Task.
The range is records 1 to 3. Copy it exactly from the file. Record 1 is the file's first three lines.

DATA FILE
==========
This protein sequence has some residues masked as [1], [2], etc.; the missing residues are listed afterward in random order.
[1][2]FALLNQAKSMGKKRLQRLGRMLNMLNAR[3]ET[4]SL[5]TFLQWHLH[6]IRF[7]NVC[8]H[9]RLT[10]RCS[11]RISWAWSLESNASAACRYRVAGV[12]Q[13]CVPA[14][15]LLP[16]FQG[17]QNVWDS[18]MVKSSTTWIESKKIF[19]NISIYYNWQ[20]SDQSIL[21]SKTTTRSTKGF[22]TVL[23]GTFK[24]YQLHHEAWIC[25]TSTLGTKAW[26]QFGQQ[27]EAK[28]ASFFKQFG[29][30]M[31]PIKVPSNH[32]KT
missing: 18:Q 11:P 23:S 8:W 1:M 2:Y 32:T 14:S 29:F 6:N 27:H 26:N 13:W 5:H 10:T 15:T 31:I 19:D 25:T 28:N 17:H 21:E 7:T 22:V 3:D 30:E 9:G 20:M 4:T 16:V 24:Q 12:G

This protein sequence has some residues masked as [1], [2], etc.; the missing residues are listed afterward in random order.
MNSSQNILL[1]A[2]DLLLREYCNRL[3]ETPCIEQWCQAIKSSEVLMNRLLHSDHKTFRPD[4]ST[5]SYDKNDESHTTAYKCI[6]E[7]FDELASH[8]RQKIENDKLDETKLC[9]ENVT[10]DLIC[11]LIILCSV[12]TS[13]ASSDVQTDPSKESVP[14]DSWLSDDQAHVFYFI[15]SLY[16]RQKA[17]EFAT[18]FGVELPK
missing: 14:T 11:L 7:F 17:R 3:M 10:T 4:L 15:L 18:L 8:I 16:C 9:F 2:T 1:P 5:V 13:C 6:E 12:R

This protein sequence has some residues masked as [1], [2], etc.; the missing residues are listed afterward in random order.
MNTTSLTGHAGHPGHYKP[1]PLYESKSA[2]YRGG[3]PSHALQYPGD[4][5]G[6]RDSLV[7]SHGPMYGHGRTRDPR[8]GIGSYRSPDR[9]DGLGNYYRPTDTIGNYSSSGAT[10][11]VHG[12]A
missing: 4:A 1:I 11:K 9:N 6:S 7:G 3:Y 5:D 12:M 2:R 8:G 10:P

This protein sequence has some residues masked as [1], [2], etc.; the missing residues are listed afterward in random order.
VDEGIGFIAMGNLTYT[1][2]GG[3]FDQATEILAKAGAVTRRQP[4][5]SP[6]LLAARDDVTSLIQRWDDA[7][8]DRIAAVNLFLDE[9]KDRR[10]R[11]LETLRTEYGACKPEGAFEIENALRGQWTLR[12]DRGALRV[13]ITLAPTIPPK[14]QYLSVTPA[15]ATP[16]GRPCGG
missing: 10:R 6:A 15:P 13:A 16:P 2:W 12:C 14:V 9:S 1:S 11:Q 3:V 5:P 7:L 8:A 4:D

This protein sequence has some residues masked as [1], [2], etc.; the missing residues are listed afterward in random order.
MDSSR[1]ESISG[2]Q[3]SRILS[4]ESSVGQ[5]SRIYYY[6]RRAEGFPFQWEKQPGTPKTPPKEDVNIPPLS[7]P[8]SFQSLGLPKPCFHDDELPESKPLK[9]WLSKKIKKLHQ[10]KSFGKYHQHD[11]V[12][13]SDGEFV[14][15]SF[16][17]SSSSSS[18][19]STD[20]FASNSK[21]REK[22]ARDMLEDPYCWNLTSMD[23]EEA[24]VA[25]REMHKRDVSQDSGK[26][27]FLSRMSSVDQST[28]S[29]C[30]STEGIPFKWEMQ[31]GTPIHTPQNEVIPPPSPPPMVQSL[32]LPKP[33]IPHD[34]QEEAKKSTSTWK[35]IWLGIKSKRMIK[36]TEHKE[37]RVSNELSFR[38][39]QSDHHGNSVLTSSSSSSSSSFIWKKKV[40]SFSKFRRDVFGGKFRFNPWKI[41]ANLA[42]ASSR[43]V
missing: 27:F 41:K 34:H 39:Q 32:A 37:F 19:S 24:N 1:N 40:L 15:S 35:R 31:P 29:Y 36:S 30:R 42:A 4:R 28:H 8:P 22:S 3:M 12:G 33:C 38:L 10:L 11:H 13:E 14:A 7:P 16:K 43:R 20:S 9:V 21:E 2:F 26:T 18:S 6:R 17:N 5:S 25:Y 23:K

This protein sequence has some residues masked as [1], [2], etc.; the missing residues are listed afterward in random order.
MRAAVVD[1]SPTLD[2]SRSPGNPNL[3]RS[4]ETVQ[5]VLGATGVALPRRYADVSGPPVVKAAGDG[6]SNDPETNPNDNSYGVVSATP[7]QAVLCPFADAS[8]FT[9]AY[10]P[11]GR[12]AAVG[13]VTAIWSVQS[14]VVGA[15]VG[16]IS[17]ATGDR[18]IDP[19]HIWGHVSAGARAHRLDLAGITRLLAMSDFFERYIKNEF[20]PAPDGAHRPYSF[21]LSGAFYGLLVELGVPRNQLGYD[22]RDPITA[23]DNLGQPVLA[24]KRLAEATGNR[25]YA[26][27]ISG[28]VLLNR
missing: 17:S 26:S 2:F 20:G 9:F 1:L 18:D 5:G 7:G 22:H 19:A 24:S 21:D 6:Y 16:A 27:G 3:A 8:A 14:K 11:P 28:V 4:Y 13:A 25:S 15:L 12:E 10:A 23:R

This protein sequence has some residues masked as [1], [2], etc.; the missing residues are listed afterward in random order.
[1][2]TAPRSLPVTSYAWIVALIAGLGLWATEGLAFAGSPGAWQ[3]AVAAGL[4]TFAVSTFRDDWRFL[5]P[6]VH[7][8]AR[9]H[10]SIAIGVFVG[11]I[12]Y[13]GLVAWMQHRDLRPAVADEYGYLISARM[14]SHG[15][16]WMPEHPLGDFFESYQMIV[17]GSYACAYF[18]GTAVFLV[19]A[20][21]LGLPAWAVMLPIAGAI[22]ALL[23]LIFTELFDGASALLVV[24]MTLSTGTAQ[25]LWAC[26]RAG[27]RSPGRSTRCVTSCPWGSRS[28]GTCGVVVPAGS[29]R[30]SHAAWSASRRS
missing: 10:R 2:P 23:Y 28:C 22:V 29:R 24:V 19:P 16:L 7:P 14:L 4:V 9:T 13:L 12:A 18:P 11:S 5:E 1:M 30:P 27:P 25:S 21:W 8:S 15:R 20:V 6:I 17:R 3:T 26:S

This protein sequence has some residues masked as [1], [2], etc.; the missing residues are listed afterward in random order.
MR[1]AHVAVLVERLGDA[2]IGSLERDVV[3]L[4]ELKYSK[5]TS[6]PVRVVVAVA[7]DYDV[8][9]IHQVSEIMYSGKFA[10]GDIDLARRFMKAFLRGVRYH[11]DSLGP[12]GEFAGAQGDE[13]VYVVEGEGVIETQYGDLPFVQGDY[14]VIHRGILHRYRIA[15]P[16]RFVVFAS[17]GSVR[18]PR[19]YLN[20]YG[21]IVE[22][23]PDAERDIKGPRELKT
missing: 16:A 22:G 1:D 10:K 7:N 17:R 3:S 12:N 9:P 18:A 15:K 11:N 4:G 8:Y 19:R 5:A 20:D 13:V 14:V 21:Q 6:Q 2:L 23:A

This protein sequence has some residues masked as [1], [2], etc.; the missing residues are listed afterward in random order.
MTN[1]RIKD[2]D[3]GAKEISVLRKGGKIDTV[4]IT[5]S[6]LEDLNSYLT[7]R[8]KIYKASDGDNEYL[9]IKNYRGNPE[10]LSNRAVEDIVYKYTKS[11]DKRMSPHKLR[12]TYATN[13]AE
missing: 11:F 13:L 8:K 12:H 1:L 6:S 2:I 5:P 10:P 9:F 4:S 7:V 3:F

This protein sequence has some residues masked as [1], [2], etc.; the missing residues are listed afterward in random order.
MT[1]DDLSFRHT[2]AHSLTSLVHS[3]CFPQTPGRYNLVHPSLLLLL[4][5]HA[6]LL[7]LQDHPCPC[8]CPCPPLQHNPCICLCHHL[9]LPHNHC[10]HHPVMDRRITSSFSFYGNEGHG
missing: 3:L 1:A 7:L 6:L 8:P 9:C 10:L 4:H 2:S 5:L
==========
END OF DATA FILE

This protein sequence has some residues masked as [1], [2], etc.; the missing residues are listed afterward in random order.
[1][2]FALLNQAKSMGKKRLQRLGRMLNMLNAR[3]ET[4]SL[5]TFLQWHLH[6]IRF[7]NVC[8]H[9]RLT[10]RCS[11]RISWAWSLESNASAACRYRVAGV[12]Q[13]CVPA[14][15]LLP[16]FQG[17]QNVWDS[18]MVKSSTTWIESKKIF[19]NISIYYNWQ[20]SDQSIL[21]SKTTTRSTKGF[22]TVL[23]GTFK[24]YQLHHEAWIC[25]TSTLGTKAW[26]QFGQQ[27]EAK[28]ASFFKQFG[29][30]M[31]PIKVPSNH[32]KT
missing: 18:Q 11:P 23:S 8:W 1:M 2:Y 32:T 14:S 29:F 6:N 27:H 26:N 13:W 5:H 10:T 15:T 31:I 19:D 25:T 28:N 17:H 21:E 7:T 22:V 3:D 30:E 9:G 20:M 4:T 16:V 24:Q 12:G

This protein sequence has some residues masked as [1], [2], etc.; the missing residues are listed afterward in random order.
MNSSQNILL[1]A[2]DLLLREYCNRL[3]ETPCIEQWCQAIKSSEVLMNRLLHSDHKTFRPD[4]ST[5]SYDKNDESHTTAYKCI[6]E[7]FDELASH[8]RQKIENDKLDETKLC[9]ENVT[10]DLIC[11]LIILCSV[12]TS[13]ASSDVQTDPSKESVP[14]DSWLSDDQAHVFYFI[15]SLY[16]RQKA[17]EFAT[18]FGVELPK
missing: 14:T 11:L 7:F 17:R 3:M 10:T 4:L 15:L 18:L 8:I 16:C 9:F 2:T 1:P 5:V 13:C 6:E 12:R

This protein sequence has some residues masked as [1], [2], etc.; the missing residues are listed afterward in random order.
MNTTSLTGHAGHPGHYKP[1]PLYESKSA[2]YRGG[3]PSHALQYPGD[4][5]G[6]RDSLV[7]SHGPMYGHGRTRDPR[8]GIGSYRSPDR[9]DGLGNYYRPTDTIGNYSSSGAT[10][11]VHG[12]A
missing: 4:A 1:I 11:K 9:N 6:S 7:G 3:Y 5:D 12:M 2:R 8:G 10:P